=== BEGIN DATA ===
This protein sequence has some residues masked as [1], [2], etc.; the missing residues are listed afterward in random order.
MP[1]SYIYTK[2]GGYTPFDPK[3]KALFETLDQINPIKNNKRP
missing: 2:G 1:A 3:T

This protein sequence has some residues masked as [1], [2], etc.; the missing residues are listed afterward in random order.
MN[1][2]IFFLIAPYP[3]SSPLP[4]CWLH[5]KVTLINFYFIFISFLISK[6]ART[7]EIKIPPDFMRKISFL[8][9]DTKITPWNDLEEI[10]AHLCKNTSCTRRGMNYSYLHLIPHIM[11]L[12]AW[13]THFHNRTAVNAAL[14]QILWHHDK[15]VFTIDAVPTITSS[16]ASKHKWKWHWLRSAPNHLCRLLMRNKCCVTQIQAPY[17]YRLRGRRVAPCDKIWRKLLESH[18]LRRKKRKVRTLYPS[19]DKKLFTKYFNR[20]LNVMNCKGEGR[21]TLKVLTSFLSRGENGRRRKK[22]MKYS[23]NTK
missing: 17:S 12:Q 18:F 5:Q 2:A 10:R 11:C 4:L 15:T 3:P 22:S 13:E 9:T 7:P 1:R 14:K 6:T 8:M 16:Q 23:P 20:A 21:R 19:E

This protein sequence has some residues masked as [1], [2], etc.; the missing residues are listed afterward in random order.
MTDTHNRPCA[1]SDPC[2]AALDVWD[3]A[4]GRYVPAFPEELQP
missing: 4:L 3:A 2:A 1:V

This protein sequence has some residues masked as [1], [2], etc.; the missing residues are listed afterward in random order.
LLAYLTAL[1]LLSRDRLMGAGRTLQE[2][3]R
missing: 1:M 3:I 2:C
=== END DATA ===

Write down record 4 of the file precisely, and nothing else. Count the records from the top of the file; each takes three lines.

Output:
This protein sequence has some residues masked as [1], [2], etc.; the missing residues are listed afterward in random order.
LLAYLTAL[1]LLSRDRLMGAGRTLQE[2][3]R
missing: 1:M 3:I 2:C